3) Culture and engagement work synergistically to affect business outcomes; their impact is greater when combined than when either is emphasized independently of the other.
In addition to the Boyce study mentioned above that found positive culture transformation initiatives impact customer satisfaction within the first year, an expansive study conducted in the health care industry found organizational culture to be strongly associated with patient satisfaction. Gregory and colleagues gathered data from 99 hospitals across the U.S. and found both group cultures and balanced cultures to have the highest patient satisfaction scores. Group cultures were described as emphasizing collaboration, empowerment, employee development, and company morale, while balanced cultures were characterized by adaptability, mission, consistency, and employee involvement.
The influential reach of organizational culture seems to be growing. There are indications from research, millennial generation surveys, and social media that organizational culture is becoming an important factor in the fiercely competitive talent market. Recruits are starting to see culture and brand as two sides of the same coin – fundamentally connected by an organization’s underlying values (Cancialosi). Organizations that tout a best-in-class culture, like Google, Whole Foods, and Netflix have become the most sought-after employers (Denning). It is becoming apparent that when you create a culture that people want to be a part of, you are creating a sustainable competitive advantage.
A Thriving Organisational Culture
Insight from academic research shows that a thriving organizational culture is no longer a nice-to-have, but is proving to be a necessity for a thriving business. Culture is driving the engagement of your workforce, the satisfaction of your customers, the level of attraction you have to talent, and your bottom-line numbers.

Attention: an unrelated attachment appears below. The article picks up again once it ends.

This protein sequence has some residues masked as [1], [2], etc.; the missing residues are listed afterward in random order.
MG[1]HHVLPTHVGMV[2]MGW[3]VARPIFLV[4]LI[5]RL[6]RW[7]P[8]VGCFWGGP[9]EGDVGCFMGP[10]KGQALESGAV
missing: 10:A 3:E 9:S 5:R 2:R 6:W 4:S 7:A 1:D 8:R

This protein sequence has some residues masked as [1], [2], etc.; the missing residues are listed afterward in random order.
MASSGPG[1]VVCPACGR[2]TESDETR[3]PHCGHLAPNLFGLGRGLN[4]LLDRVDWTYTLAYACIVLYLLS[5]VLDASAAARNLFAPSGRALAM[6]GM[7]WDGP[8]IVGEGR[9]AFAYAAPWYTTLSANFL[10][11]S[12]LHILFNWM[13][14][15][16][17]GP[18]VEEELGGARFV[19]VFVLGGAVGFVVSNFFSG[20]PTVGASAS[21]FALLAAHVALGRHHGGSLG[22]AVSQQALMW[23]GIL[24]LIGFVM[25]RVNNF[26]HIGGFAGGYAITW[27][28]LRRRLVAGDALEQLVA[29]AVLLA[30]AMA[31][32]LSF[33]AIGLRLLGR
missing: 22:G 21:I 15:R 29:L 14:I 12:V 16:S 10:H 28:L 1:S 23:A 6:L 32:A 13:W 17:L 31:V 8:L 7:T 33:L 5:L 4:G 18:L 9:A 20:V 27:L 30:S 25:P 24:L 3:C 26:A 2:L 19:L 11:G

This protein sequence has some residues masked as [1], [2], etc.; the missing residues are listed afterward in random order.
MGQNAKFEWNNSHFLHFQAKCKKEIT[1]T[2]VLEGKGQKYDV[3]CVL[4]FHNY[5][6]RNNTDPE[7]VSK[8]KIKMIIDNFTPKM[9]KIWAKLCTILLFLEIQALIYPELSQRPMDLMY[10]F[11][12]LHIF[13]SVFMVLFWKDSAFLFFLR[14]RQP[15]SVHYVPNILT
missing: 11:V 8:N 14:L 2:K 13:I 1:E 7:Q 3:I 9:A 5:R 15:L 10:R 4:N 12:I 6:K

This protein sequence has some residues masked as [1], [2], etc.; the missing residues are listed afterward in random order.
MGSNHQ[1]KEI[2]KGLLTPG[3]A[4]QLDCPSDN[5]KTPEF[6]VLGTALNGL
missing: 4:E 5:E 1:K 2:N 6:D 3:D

When you decide to invest in the culture of your organization, you simultaneously invest in the people who care about it (your employees, customers, and partners) and move one step closer to being in alignment with the fulfillment of your organization’s purpose.
Boyce, A., Nieminen, L., Gillespie, M., Ryan, A., & Denison, D. (2015). Which comes first, organizational culture or performance? A longitudinal study of causal priority with automobile dealerships. Journal of Organizational Behavior, 36, 339–59.
Cancialosi, C. (2019). How blending brand and culture can impact the customer experience. Forbes Magazine. https://www.forbes.com/sites/chriscancialosi/2019/03/21/how-blending-brand-and-culture-can-impact-the-customer-experience/#56ed734f1f8c
Denning, S. (2018). Incubating culture: how Netflix is inning the war for talent. Forbes Magazine. https://www.forbes.com/sites/stephaniedenning/2018/04/30/incubating-culture-how-netflix-is-winning-the-war-for-talent/#6bba8b263a78
Gregory, B., Harris, S., Armenakis, A., & Shook, C. (2009). Organizational culture and effectiveness: A study of values, attitudes, and organizational outcomes. Journal of Business Research, 62, 673–679. https://doi.org/10.1016/j.jbusres.2008.05.021
Groysberg, B., Lee, J., Price, J. & Cheng, J. (2018). The leaders guide to corporate culture. Harvard Business Review. https://hbr.org/product/the-leaders-guide-to-corporate-culture/R1801B-PDF-ENG
Hewitt Associates (2009). Engagement and culture: Engaging talent in turbulent times. https://www.aon.com/attachments/thought-leadership/hewitt_pov_engagement_and_culture.pdf
Weber, R., & Camerer, C. (2003). Culture conflict and merger failure: An experimental approach. Management Science, 49(4), 400-415.